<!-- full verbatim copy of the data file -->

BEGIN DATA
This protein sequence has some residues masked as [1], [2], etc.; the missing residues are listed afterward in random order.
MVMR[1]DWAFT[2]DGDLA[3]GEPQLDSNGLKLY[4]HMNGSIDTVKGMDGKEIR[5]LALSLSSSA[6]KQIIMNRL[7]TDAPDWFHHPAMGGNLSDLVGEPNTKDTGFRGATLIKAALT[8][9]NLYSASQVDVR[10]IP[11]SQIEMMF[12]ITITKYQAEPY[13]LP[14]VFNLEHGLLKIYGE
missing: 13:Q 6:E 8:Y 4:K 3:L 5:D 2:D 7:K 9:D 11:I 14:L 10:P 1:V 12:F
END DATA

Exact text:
This protein sequence has some residues masked as [1], [2], etc.; the missing residues are listed afterward in random order.
MVMR[1]DWAFT[2]DGDLA[3]GEPQLDSNGLKLY[4]HMNGSIDTVKGMDGKEIR[5]LALSLSSSA[6]KQIIMNRL[7]TDAPDWFHHPAMGGNLSDLVGEPNTKDTGFRGATLIKAALT[8][9]NLYSASQVDVR[10]IP[11]SQIEMMF[12]ITITKYQAEPY[13]LP[14]VFNLEHGLLKIYGE
missing: 13:Q 6:E 8:Y 4:K 3:L 5:D 2:D 7:K 9:D 11:I 14:L 10:P 1:V 12:F